(Paris) Paul Pavlowitch, to whom the writer Romain Gary had asked to embody the author of his novels signed Émile Ajar, remains bitter from the consequences of this mystification, almost half a century after this incredible affair.
Posted at 8:33 a.m.
This episode which marked the history of the Goncourt Prize is the subject of the end of a book of memories that Mr. Pavlowitch published at the age of 80. All Immortals (Buchet-Chastel editions) is essentially devoted to Gary and his wife, actress Jean Seberg.
Gary, born Roman Kacew in Vilnius in 1914, Prix Goncourt 1956 for The Roots of Heavenhad lost its luster with literary critics in the 1970s. Read hastily, his books were poorly received.
“He who had left the diplomatic service, who had been asked to retire, he no longer had this consul’s business card. He dressed as he liked, he became more and more folkloric, the cigar in his mouth. People didn’t understand,” Paul Pavlowitch told AFP.
He starts from scratch under a heteronym: Hamil Raja, alias Émile Ajar, a North African in legal trouble for a dark history of abortions. No one should know, not even its publisher, Gallimard.
Paul Pavlowitch makes himself a fake driver’s license in Raja’s name.
“It was quite funny”
Gary pulls off several strokes of genius.
With Ajar’s second novel, The life aheadhe won the Goncourt a second time, in 1975, which is normally forbidden.
With the third, Pseudohe convinces those who had discovered the relationship between Raja and Gary that in this strange enterprise, Gary is not the author.
And just before committing suicide in December 1980, he sent Gallimard editions Life and Death of Emile Ajar, short story published posthumously in July 1981, where he signed his package. “There were comical moments […] I had fun. Goodbye and thank you,” he wrote in the final lines.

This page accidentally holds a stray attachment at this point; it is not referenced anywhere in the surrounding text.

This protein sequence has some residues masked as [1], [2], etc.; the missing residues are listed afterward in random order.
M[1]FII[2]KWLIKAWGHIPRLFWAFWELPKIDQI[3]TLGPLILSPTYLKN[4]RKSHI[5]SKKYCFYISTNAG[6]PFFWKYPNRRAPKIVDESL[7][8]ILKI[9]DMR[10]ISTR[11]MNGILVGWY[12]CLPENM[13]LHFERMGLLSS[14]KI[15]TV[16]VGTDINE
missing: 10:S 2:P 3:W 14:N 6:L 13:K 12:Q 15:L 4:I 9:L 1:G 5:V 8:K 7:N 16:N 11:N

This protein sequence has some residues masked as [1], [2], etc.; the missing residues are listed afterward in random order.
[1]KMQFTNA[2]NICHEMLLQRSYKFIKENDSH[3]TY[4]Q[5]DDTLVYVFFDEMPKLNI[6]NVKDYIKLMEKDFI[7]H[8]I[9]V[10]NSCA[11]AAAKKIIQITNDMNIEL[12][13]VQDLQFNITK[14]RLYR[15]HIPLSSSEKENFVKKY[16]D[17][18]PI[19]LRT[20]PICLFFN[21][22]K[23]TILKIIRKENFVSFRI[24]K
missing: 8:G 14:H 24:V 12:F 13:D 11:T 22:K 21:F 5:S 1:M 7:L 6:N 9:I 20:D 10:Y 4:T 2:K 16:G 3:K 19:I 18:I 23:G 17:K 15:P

Someone was needed to play the character, if only to sign the first publishing contract in 1973, with Mercure de France, for Big hug. He was the one Gary called his nephew, actually his second cousin, Paul Pavlowitch.
“He asked me for a few favors. I returned them to him. I could see that I was becoming an actor, but it was quite funny,” he explains. Even though in All Immortalshe remembers having been a poor actor in front of the first journalist who had seen the so-called Ajar, in Copenhagen.
The enthusiastic reception on the one hand and the commiseration on the other for an outmoded, isolated Romain Gary, even if he continued to publish, only aggravated his depression.
Pseudo d’Ajar, in 1976, is “a book that I have a lot of trouble digesting, which he wrote in an almost unreal state of paranoia […] This book separated us,” says Paul Pavlowitch.
As for the Gallimard editions, they “did not see” Gary’s discomfort. The writer complained, according to his alter ego, that his manuscripts appeared without editing work: “he simply wondered what they wanted”.
When the truth was revealed by a press release to AFP in June 1981 and then a book published by Fayard in July, The man we believedPaul Pavlowitch goes on the set of the literary program Apostrophes by Bernard Pivot.
“Gallimard editions sent a whole battalion of Gallimard authors. And I had the feeling that I was in court, guilty of something,” he recalls. “People who courted the author I was supposed to be were pretty crummy, vile […] They became as aggressive as they had been courtiers”.
His writing career will never take off. He will be an editor.
Paul Pavlowitch remains marked by the maneuvers of lawyers so that nothing remains of his role in the success of Ajar. Especially not the part of the copyright that Gary had conceded. These lawyers “organized my exclusion”, he says.